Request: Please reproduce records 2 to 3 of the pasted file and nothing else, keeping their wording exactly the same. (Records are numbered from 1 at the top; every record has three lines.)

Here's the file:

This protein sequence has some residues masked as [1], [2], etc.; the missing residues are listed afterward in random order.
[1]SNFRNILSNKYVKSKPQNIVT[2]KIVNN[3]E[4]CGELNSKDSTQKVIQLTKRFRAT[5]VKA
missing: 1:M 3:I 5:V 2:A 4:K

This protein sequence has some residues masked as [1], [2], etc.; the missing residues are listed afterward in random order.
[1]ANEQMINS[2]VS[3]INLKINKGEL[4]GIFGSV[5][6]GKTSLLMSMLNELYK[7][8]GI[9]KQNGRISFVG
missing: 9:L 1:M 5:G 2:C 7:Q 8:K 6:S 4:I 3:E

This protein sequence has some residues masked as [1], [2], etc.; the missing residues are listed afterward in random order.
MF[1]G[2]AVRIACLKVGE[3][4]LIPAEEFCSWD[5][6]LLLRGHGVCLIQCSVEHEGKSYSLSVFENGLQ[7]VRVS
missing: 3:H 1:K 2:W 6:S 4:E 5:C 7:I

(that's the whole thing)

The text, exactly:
This protein sequence has some residues masked as [1], [2], etc.; the missing residues are listed afterward in random order.
[1]ANEQMINS[2]VS[3]INLKINKGEL[4]GIFGSV[5][6]GKTSLLMSMLNELYK[7][8]GI[9]KQNGRISFVG
missing: 9:L 1:M 5:G 2:C 7:Q 8:K 6:S 4:I 3:E

This protein sequence has some residues masked as [1], [2], etc.; the missing residues are listed afterward in random order.
MF[1]G[2]AVRIACLKVGE[3][4]LIPAEEFCSWD[5][6]LLLRGHGVCLIQCSVEHEGKSYSLSVFENGLQ[7]VRVS
missing: 3:H 1:K 2:W 6:S 4:E 5:C 7:I